Raden Saleh: A Dialogue Between East and West

On 23 September 2021, by Vanessa Schmitz-Grucker

Two cultures meet in the work of Raden Saleh, the Javanese painter who studied in Europe. This luxuriant landscape in Java also illustrates the exchanges between Europeans and Indonesians.

Raden Syarif Bastaman Saleh (1811 or 1814-1880), Route descendant du mont Megamendung, 1861, oil on canvas, 134 x 165.5 cm/52.8 x 65.2 in.
Estimate: €1/1.5 M

Bought directly from the artist by Dutch dealer and keen art lover Eduard Cassalette, the painting has stayed in the same family until now. this work adds to the corpus of an artist rarely found at auction: Raden Saleh. This Indonesian prince crisscrossed Europe for 23 years, meeting with considerable success. As a protégé of French painter Horace Vernet, Saleh exhibited at the 1847 Salon, and some of his works were even bought by King Louis-Philippe himself. He returned to India in 1851, and 10 years later produced this Route descendant du mont Megamendung (Road Descending from Mount Megamendung): a route that crosses the island of Java from east to west via a pass through the mountain. Stéphane Pinta of the Cabinet Turquin interestingly points out that this is the first painting to represent this topographic relief. But make no mistake: there is also a subtle narrative behind this naturalistic scene—a real ode to Javanese nature, full of botanical details. Beyond the landscape, in the center of the painting, caught in a halo of light, a wagon (probably a mail coach) speeds up the hill, forcing the figures in the foreground to move out of the way.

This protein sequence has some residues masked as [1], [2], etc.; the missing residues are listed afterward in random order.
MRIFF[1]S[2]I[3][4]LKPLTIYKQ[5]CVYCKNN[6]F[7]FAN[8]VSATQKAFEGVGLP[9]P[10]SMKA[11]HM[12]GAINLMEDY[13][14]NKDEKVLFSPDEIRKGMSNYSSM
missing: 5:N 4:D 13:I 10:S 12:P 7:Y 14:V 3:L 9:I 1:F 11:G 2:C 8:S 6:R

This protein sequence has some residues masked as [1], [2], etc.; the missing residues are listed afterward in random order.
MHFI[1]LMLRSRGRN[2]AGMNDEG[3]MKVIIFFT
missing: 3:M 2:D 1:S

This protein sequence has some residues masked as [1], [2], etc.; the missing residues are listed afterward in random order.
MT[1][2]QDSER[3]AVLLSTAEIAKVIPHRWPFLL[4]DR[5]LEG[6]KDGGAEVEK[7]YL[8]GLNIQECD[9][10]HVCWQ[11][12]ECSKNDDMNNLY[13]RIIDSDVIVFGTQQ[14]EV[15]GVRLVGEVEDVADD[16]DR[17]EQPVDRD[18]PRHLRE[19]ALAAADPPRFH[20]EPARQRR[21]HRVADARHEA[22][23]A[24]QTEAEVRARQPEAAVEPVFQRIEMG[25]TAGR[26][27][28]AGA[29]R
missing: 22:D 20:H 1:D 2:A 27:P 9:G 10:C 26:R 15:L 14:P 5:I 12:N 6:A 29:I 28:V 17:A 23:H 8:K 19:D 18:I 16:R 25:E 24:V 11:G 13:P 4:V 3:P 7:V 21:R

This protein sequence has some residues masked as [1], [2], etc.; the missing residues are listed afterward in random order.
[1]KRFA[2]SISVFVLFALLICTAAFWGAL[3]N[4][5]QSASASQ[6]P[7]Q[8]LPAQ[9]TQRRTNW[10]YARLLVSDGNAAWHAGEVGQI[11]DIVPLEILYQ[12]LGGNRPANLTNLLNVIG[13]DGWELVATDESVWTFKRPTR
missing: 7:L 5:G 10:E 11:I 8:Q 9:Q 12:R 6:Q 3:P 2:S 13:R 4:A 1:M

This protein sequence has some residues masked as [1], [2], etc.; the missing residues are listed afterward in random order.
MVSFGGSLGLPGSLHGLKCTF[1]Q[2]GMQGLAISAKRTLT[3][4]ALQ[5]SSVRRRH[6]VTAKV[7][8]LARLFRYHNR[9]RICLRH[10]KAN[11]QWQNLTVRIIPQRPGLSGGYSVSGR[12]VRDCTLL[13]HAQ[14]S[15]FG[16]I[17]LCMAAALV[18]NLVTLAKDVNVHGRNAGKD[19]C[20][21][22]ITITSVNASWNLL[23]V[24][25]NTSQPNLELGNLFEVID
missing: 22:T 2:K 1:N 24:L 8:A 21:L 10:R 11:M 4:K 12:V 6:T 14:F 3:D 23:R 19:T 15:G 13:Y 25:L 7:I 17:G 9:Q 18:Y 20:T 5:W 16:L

Saleh was greatly influenced by the 19th-century German school of painting, especially Johan Christian Dahl's landscapes. He readily adopted this genre, while incorporating Java's heritage into it. In France, he probably read the treatise on painting by the leading landscape theorist Pierre-Henri de Valenciennes (1799), and studied with Antoine Payen, a Tournai artist who excelled at botanical studies from life. All these influences are palpable in this painting: the play of light and shadow and the profusion of detail treated in a Romantic style (Saleh keenly admired Delacroix) depict the lavish, richness of Java. This virgin forest untouched by man contrasts with the planted, organized forests of the Cassalettes' native Germany.

The painting comes with two albums of photographs belonging to this family of erudite entrepreneurs, who found in Java a fertile ground for art. The European dealers commissioned various artists including photographers, which resulted in albums like the two here—some of the oldest surviving—along with one with views of Batavia belonging to the pharmacist Specht-Grijp (Rijksmuseum). And it is probably no coincidence that the work has now left Germany for the French market: it was in Vannes, in 2018, that Mr. Ruellan brought the hammer down on the artist's world record, €8.9 M, for La Chasse au taureau sauvage (Wild Bull Hunt).

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